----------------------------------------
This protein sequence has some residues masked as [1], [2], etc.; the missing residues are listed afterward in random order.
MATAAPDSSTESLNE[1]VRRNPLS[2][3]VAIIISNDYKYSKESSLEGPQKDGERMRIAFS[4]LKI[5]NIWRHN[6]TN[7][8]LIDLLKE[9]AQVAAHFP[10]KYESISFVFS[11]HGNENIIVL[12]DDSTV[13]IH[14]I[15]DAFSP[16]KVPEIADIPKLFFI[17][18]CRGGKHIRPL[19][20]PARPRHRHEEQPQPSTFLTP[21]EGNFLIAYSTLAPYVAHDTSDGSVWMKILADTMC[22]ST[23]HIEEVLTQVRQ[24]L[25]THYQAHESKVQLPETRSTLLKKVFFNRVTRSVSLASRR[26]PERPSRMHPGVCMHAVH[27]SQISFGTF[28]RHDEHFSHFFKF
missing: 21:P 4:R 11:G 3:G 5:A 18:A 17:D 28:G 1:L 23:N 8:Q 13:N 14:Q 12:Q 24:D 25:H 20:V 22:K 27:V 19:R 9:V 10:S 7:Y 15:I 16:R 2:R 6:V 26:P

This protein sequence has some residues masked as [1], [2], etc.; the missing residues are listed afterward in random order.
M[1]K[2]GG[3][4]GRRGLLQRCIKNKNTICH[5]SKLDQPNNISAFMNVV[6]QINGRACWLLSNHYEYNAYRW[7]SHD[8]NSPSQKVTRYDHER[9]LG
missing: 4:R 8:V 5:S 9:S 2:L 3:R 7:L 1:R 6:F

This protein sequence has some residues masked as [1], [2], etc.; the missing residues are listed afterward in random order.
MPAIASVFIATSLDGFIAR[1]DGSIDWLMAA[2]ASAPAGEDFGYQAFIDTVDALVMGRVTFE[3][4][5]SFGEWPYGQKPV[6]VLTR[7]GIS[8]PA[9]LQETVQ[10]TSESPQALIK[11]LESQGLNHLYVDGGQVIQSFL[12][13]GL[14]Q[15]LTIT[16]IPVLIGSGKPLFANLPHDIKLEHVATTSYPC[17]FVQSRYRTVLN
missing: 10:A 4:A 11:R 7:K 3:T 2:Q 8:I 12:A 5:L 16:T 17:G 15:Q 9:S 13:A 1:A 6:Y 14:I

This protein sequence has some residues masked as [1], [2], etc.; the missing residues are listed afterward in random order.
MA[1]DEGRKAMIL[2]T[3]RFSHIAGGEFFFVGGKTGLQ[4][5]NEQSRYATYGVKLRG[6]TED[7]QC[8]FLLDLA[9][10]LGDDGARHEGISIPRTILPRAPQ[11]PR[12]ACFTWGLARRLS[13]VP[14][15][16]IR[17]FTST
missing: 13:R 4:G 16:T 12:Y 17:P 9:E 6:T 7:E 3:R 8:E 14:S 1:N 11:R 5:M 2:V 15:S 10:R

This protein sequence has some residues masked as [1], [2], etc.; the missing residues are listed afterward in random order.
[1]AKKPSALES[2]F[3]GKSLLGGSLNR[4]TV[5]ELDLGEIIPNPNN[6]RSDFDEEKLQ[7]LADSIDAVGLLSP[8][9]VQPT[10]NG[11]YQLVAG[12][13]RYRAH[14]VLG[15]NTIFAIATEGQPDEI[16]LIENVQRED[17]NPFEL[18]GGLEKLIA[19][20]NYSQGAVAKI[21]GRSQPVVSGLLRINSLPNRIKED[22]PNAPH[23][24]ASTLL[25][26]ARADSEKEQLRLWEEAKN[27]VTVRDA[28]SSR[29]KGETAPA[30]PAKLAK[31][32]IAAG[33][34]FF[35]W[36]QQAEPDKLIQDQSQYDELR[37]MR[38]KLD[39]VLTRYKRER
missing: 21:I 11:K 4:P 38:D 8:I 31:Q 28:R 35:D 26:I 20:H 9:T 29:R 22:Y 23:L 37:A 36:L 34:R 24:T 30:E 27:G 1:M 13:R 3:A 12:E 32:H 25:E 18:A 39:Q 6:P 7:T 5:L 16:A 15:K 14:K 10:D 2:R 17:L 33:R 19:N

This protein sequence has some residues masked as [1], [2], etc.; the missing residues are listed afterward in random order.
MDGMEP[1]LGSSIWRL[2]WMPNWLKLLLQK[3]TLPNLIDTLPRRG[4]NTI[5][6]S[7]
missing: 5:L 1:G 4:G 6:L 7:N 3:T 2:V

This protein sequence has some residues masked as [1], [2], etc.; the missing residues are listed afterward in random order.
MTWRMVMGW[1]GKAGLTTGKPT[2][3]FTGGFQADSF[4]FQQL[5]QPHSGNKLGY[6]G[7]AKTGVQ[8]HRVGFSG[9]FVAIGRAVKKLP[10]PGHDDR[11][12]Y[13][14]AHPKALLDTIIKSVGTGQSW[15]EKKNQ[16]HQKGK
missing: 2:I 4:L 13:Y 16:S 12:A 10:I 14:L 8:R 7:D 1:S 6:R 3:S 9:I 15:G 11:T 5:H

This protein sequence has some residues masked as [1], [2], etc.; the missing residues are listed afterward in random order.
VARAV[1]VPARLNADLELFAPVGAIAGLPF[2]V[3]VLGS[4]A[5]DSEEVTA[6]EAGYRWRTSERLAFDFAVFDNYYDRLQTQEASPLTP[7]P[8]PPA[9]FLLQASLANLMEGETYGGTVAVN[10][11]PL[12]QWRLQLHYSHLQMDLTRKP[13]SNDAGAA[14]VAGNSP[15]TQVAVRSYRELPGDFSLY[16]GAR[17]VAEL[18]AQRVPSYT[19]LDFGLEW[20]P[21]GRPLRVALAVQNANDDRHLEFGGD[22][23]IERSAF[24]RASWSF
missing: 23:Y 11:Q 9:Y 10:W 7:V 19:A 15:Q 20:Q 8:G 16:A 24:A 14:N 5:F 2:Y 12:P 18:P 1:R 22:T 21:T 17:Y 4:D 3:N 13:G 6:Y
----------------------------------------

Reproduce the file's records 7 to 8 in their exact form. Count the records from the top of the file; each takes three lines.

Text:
This protein sequence has some residues masked as [1], [2], etc.; the missing residues are listed afterward in random order.
MTWRMVMGW[1]GKAGLTTGKPT[2][3]FTGGFQADSF[4]FQQL[5]QPHSGNKLGY[6]G[7]AKTGVQ[8]HRVGFSG[9]FVAIGRAVKKLP[10]PGHDDR[11][12]Y[13][14]AHPKALLDTIIKSVGTGQSW[15]EKKNQ[16]HQKGK
missing: 2:I 4:L 13:Y 16:S 12:A 10:I 14:L 8:R 7:D 1:S 6:R 3:S 9:I 15:G 11:T 5:H

This protein sequence has some residues masked as [1], [2], etc.; the missing residues are listed afterward in random order.
VARAV[1]VPARLNADLELFAPVGAIAGLPF[2]V[3]VLGS[4]A[5]DSEEVTA[6]EAGYRWRTSERLAFDFAVFDNYYDRLQTQEASPLTP[7]P[8]PPA[9]FLLQASLANLMEGETYGGTVAVN[10][11]PL[12]QWRLQLHYSHLQMDLTRKP[13]SNDAGAA[14]VAGNSP[15]TQVAVRSYRELPGDFSLY[16]GAR[17]VAEL[18]AQRVPSYT[19]LDFGLEW[20]P[21]GRPLRVALAVQNANDDRHLEFGGD[22][23]IERSAF[24]RASWSF
missing: 23:Y 11:Q 9:Y 10:W 7:V 19:A 15:Q 20:Q 8:G 16:A 24:A 14:N 5:F 2:Y 12:P 18:P 1:R 22:T 21:T 17:Y 4:D 3:N 13:G 6:Y